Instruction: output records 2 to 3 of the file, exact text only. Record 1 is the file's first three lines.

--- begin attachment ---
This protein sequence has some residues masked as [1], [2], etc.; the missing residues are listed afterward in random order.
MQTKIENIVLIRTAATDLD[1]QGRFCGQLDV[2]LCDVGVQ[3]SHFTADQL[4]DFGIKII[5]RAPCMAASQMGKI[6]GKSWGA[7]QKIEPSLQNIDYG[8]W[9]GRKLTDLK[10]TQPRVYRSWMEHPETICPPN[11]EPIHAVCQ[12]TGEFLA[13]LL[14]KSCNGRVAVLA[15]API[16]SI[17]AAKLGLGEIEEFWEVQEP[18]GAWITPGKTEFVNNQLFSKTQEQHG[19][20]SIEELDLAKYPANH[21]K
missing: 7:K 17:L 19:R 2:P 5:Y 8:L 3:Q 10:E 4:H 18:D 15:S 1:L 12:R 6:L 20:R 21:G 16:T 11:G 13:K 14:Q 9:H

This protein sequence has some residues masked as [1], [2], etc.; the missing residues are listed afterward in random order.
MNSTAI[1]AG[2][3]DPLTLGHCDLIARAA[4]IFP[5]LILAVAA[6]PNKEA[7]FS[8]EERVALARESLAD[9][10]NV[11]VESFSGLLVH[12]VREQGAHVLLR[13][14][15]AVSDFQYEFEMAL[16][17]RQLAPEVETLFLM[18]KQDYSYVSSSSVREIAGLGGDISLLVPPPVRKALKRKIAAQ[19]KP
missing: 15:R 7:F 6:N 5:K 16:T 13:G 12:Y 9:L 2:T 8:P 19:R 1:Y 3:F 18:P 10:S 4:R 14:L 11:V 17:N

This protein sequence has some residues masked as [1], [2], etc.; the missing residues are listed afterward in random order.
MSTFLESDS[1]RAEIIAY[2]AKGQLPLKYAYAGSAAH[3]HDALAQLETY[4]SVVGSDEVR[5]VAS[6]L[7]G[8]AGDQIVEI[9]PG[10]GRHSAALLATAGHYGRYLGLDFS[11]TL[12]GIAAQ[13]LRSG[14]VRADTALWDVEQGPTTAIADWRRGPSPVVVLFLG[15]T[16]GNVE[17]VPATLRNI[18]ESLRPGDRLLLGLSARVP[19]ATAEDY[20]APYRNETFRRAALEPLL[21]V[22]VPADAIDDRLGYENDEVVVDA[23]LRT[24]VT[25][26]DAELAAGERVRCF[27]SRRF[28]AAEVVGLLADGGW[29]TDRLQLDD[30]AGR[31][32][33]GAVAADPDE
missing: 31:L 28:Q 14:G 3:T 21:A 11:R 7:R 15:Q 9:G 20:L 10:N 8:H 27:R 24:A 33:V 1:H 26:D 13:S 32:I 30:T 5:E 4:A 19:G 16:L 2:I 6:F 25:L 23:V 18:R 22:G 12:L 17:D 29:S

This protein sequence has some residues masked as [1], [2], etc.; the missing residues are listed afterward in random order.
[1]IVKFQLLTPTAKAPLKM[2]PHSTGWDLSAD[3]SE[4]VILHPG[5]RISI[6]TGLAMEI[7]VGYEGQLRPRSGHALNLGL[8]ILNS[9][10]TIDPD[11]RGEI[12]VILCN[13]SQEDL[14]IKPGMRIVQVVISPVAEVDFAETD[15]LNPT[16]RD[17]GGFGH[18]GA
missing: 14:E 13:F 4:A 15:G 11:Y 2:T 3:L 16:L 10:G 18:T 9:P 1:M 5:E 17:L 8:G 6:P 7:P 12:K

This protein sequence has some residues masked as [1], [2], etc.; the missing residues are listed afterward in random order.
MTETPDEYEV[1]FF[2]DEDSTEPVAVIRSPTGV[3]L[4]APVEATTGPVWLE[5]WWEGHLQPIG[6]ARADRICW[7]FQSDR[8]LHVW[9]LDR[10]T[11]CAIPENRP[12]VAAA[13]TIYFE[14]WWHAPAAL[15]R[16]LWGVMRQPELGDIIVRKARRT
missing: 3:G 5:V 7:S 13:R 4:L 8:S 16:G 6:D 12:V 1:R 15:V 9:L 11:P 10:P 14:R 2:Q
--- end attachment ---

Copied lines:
This protein sequence has some residues masked as [1], [2], etc.; the missing residues are listed afterward in random order.
MNSTAI[1]AG[2][3]DPLTLGHCDLIARAA[4]IFP[5]LILAVAA[6]PNKEA[7]FS[8]EERVALARESLAD[9][10]NV[11]VESFSGLLVH[12]VREQGAHVLLR[13][14][15]AVSDFQYEFEMAL[16][17]RQLAPEVETLFLM[18]KQDYSYVSSSSVREIAGLGGDISLLVPPPVRKALKRKIAAQ[19]KP
missing: 15:R 7:F 6:N 5:K 16:T 13:G 12:Y 9:L 2:T 8:P 19:R 1:Y 3:F 18:P 10:S 4:R 14:L 11:V 17:N

This protein sequence has some residues masked as [1], [2], etc.; the missing residues are listed afterward in random order.
MSTFLESDS[1]RAEIIAY[2]AKGQLPLKYAYAGSAAH[3]HDALAQLETY[4]SVVGSDEVR[5]VAS[6]L[7]G[8]AGDQIVEI[9]PG[10]GRHSAALLATAGHYGRYLGLDFS[11]TL[12]GIAAQ[13]LRSG[14]VRADTALWDVEQGPTTAIADWRRGPSPVVVLFLG[15]T[16]GNVE[17]VPATLRNI[18]ESLRPGDRLLLGLSARVP[19]ATAEDY[20]APYRNETFRRAALEPLL[21]V[22]VPADAIDDRLGYENDEVVVDA[23]LRT[24]VT[25][26]DAELAAGERVRCF[27]SRRF[28]AAEVVGLLADGGW[29]TDRLQLDD[30]AGR[31][32][33]GAVAADPDE
missing: 31:L 28:Q 14:G 3:T 21:A 11:R 7:R 15:Q 9:G 20:L 10:N 8:H 27:R 24:A 33:V 1:H 26:D 13:S 32:I 30:T 5:E 4:A 19:G 16:L 2:I 6:F 25:L 23:V 18:R 22:G 12:L 17:D 29:S